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A SPYHOPPING whale checks out guests on the Tangalooma Jet off Moreton Island.

Spyhopping whale stuns tourists off boat

News Corp Australia

IT'S the photo every whale watcher dreams of.

A whale launches itself out of the water, right in front of the boat, to stare you in the eye.

They're called spyhops - when a whale pops its head out of the water to see what's happening above the surface.

It's gives you the rare chance to stare directly into the eyes of these beautiful beasts of the sea, just for a moment.

On Wednesday, off Moreton Island, these curious creatures of the deep came up very close and personal to guests on the Tangalooma Jet, performing spyhops on each side.

Brisbane's whale watching season kicked off earlier this month with more than 33,000 whales expected to pass by Moreton Island during the migration this season - up 10% from last year.

In recent days, Tangalooma Island Resort has swelled with not only its normal whale watching guests but tourists from P&O cruise ships which came to stay and play for the day.

A SPYHOPPING whale checks out guests on the Tangalooma Jet off Moreton Island.
A SPYHOPPING whale checks out guests on the Tangalooma Jet off Moreton Island.

During the season, Tangalooma will cater for about 16,000 guests on more than 100 whale watching cruises.

We checked out the action on the weekend - and it was non-stop from the time we went out from the island to our destination to our return voyage.

While we didn't see the sort of breaches that guests saw on Wednesday, we were treated to some very close encounters by the curious whales.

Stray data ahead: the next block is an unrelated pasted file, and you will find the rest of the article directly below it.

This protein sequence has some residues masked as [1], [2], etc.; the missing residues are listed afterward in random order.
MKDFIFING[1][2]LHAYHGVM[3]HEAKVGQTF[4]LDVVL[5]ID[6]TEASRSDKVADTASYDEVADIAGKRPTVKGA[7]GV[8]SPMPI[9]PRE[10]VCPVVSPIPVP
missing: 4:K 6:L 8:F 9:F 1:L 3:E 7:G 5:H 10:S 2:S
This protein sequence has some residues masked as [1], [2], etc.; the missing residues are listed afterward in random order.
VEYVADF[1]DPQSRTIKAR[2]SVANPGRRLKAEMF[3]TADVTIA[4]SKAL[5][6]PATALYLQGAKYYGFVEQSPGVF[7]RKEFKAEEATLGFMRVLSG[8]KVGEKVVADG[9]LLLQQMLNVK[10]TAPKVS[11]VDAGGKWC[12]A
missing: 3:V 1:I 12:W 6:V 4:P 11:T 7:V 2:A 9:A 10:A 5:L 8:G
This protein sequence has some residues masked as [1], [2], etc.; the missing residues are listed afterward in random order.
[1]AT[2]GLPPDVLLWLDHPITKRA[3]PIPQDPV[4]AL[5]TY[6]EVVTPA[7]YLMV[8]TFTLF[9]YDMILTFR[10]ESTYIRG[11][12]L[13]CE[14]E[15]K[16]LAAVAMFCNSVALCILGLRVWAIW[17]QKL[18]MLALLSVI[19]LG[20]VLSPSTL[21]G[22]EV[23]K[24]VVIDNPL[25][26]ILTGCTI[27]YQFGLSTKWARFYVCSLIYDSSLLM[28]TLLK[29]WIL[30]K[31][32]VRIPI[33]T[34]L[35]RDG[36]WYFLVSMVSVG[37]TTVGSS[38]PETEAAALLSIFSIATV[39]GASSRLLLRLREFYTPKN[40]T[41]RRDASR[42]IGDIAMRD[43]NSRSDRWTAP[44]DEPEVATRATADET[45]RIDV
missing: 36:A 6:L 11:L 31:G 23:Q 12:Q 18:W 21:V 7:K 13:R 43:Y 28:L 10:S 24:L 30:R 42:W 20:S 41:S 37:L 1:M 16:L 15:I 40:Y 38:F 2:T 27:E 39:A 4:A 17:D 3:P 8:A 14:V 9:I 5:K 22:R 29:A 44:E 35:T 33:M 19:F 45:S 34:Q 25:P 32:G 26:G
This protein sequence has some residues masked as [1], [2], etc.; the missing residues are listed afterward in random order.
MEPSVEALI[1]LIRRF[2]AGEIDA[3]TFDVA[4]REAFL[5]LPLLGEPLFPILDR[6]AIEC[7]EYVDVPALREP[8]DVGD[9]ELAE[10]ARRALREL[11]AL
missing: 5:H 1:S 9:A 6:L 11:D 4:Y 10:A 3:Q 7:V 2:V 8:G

One came up to the very front of the boat, surfacing just metres from the front of the boat, while pods of three whales entertained from about 100 metres out with everything from blows to cresting.

Those with sharp vision could see big splashes of water on the horizon and even as we returned back to the island we were treated to a range of whale behaviours from tail slapping to peck slaps.

The commentary on boat the Tangalooma Jet was exceptional with detailed, and very animated descriptions, of what the whales were doing, along with the history of Moreton Island.

Think of it like a State of Origin call for whales.

Whale watching off Tangalooma Island Resort on Moreton Island, an hour from Brisbane.
Whale watching off Tangalooma Island Resort on Moreton Island, an hour from Brisbane. Mark Furler

Moreton Island, the third largest sand island behind Fraser Island and Stradbroke, was once home to the largest whaling station in the southern hemisphere.

But for the past 31 years, whale watching tours have been the biggest tourist drawcard, along with the opportunity to feed wild dolphins - all in the same day.

 

Whale watching off Tangalooma Island Resort on Moreton Island, an hour from Brisbane.
Whale watching off Tangalooma Island Resort on Moreton Island, an hour from Brisbane. Mark Furler

Tangalooma Island Resort also offers quad bike tours and exceptional opportunities to snorkel through hundreds of fish off the wrecks in crystal clear water.

The Tangalooma Jet is 40 metres long and can cater for 380 guests but fortunately numbers are capped at 180 to ensure everyone, even small kids, get a view of the action from one of the decks.

This year, for the third year running, the resort is partnering with The Kids Cancer Project to donate $5 from every whale sighted from the Tangalooma Jet during the 2018 season.

The whale watching package, which includes a light lunch, starts from $129 for adults and $89 for children and includes a beautiful ride along the sandy shores of Moreton Island, including the historic lighthouse.

For more information, including on overnight stay packages, check out www.tangalooma.com